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What Were Your School Experiences?

To many people, formal schooling is very important. In Montana, kids went back to school last Monday and they are told repeatedly that school is necessary and that they should study hard and get good grades. 

That got me to thinking, though. Many people don’t feel that school is all that important and many had poor school experiences. My own grandfather only went to school up until 8th grade, then dropped out to help take care of and provide for his family. Yet the man was quite intelligent and was somewhat of an inventor. He made do with what he had, so if he had a need, he would often simply build what he needed. Additional schooling might have made his life a little easier, but I doubt that he would have done things differently than how he did them during his lifetime.

A lot is also said about the quality of our schools today as compared to several decades ago. That is a little unfair since they can’t really be compared, for a number of reasons.

I went to school for my first six grades at Crater Lake. It was an honest to God one-room school; a conference room in the park administration building. There were initially about a dozen kids in school and all six grades went to the same room. When older kids got done with their assignments, they helped the younger kids. That not only drew everyone closer together, it also helped everyone learn more. 

Later, a recreation hall was built and school shifted to that location, but it was still all six grades in one room.

In 7th and 8th grades, I was bussed 42 miles to the nearest Jr. High School in Chiloquin, Oregon. It was intimidating at first. The school had over 250 students, grades 7-9, and there were multiple rooms. I was used to a maximum of about 25 kids, all of whom I knew and all learning in a single room. It was quite a step up. It took time to get used to and there was much less individual attention.

An enormous change took place early in 8th grade when I moved to Salem, Oregon, for a year. Instead of the ‘big’ school of 250 kids in 7-9 grade, I found myself in a school with 1,500 kids in 8th and 9th grade. There was nothing wrong with the schooling, but there was a lack of relationships. Instead of interacting with virtually everyone, I found myself talking to and being friends with perhaps two dozen.

In 9th grade, I was back at a smaller school again; maybe 300-400 kids in a school for 9th graders (it is now a 4-year high school). For 10-12 grade, I went to a slightly larger school; Klamath Union. There was a lot more interaction in these two schools than in Salem, but much less than at either Crater Lake or Chiloquin. The quality of teaching was roughly the same, but it was easier to learn in the smaller schools because of that interaction.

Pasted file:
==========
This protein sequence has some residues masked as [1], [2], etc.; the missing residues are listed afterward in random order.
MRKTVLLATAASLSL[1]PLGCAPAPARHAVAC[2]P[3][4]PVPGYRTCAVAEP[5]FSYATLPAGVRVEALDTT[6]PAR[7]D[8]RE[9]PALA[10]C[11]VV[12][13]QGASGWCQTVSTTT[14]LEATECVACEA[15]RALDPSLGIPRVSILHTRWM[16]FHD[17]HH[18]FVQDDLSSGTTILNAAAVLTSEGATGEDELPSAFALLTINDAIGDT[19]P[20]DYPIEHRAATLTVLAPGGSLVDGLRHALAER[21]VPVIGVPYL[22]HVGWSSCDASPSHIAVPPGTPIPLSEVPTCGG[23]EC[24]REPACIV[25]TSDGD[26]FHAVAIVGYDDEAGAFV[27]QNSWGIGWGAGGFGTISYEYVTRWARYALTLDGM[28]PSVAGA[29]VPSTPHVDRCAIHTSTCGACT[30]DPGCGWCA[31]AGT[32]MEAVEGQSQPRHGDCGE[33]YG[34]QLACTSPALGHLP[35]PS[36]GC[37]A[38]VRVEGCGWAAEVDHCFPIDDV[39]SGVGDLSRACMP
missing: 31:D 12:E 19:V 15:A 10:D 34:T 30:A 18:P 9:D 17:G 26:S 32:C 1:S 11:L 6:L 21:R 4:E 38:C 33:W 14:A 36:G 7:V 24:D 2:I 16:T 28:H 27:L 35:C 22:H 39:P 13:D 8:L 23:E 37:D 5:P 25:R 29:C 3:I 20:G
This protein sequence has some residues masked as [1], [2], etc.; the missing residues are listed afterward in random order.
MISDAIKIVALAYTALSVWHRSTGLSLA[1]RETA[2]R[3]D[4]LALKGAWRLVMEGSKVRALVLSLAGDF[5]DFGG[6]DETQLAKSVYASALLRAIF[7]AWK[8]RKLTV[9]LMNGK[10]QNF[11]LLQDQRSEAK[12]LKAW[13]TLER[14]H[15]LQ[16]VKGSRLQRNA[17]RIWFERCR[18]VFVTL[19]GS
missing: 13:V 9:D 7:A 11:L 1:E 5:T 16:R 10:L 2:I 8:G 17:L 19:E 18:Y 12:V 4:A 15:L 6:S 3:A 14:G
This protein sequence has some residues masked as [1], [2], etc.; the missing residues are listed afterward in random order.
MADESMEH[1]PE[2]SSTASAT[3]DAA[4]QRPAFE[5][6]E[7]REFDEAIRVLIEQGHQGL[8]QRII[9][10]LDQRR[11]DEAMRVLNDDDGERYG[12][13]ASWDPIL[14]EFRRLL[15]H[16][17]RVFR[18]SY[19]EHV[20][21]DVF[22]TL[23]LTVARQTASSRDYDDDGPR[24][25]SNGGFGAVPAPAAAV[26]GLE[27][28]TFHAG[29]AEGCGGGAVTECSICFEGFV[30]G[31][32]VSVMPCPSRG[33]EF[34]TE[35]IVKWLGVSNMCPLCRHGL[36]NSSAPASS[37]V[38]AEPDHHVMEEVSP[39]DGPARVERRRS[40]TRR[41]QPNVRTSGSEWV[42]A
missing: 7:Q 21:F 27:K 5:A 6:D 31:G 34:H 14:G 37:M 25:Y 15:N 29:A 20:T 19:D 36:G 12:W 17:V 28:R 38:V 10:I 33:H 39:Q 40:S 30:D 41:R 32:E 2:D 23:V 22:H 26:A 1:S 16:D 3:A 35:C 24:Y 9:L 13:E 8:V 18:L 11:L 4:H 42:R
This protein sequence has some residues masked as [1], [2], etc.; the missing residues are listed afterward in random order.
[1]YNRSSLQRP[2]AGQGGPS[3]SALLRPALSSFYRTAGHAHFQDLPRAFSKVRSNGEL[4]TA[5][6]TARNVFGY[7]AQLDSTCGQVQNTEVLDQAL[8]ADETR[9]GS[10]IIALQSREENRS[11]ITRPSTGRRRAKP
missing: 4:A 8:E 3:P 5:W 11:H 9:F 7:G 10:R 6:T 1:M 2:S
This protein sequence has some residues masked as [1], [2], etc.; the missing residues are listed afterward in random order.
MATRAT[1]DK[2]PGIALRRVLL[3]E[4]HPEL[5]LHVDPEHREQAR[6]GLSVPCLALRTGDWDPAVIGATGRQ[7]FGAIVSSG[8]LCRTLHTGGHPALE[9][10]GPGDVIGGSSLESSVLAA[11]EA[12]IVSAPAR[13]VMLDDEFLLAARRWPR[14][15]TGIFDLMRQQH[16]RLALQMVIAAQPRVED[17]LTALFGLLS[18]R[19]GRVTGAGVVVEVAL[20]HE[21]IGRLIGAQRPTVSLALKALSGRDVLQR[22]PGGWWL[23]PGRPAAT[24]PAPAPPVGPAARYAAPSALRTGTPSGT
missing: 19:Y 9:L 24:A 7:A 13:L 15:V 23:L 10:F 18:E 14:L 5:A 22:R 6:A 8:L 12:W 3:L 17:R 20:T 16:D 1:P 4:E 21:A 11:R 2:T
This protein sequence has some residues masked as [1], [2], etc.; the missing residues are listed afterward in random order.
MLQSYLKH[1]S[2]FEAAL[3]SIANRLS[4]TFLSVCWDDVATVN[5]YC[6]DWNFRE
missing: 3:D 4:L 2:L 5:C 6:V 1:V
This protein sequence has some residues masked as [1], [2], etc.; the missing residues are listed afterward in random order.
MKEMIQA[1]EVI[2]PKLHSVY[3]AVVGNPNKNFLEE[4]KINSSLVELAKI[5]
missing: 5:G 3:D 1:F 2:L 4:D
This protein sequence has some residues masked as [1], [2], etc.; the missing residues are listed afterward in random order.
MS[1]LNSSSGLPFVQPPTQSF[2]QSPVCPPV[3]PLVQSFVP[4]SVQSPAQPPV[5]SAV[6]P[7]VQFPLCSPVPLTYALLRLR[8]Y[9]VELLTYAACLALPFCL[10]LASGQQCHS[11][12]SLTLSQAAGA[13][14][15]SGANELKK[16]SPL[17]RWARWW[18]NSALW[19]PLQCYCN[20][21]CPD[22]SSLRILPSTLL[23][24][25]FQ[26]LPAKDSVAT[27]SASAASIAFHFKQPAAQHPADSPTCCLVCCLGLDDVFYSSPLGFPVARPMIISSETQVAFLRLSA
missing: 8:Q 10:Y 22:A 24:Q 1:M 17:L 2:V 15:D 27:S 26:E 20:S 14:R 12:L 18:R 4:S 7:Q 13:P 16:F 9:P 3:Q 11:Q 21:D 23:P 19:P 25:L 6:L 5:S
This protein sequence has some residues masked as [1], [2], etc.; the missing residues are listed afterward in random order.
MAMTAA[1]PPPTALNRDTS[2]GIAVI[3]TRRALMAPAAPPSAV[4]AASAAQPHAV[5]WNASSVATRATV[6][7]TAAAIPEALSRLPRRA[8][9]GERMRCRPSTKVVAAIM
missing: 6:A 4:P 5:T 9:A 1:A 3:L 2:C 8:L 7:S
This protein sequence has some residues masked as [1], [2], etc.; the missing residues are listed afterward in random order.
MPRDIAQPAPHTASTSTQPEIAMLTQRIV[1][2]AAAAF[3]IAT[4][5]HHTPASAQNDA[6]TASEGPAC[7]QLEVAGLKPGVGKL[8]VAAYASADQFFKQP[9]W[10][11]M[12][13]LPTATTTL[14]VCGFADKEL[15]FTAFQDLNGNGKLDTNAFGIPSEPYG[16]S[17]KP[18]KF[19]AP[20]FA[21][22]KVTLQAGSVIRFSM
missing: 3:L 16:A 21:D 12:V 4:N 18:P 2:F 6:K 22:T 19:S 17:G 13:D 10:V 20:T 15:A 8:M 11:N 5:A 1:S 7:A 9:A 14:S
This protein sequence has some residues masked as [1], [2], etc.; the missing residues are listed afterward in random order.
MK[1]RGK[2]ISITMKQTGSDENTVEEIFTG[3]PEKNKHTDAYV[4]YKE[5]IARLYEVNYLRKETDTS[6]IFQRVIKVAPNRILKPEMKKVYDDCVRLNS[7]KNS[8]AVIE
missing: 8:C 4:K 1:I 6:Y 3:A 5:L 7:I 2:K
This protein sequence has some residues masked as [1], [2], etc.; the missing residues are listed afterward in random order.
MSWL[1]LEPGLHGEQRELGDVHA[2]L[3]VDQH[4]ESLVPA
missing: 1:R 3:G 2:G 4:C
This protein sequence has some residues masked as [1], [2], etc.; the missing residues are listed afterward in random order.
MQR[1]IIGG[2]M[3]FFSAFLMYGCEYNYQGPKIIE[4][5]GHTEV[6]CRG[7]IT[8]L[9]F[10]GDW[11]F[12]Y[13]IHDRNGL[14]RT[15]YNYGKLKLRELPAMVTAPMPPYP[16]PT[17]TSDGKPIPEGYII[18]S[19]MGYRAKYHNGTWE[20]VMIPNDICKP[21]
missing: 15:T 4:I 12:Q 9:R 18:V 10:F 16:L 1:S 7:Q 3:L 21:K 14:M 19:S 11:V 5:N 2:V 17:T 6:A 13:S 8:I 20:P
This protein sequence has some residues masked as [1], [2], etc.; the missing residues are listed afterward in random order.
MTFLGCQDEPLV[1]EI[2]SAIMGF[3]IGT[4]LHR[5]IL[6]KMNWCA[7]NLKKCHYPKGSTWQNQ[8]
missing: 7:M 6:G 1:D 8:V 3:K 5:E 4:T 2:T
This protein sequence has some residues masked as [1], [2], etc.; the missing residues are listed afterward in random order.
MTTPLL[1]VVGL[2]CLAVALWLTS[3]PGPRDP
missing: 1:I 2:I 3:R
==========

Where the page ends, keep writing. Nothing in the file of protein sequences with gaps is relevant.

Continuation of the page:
I was routinely on the grand honor roll in the school in Salem, but in large part, that was because I was living with my uncle, who was a high school science teacher at a different school. A man of tremendous patience, he helped and guided me.

When I went to college at Oregon Institute of Technology, I was in my 30’s and the fact that there were around 4,000 students didn’t bother me. I was helping other students that were much younger and the whole platform of learning was different. I actually found college more relaxed than high school had been.

There was a lot of transitions in my schooling, but I’m thankful that it happened as it did. From what I’ve seen, the difference between small and large schools still exists and though the schools should probably focus more on topics like history and science, the biggest difference is interaction.

  • Question of

    Do you think that school is important for kids?

    • Yes
    • No
    • A little
    • Extremely important
  • Question of

    Did you have a good school experience?

    • Yes
    • No
    • It was okay
  • Question of

    Did you attend a college?

    • Yes
    • No
    • Yes, online


What do you think?

11 Points

Written by Rex Trulove


  1. I think school is a very important experience in a child’s life, I enjoyed my school days, loved high school and even finished university and I am still learning a lot every day.

    • I firmly believe that life is an ongoing learning experience. If I didn’t keep learning something new every day, I’d probably die. I’d be tremendously bored, for sure. I enjoy learning.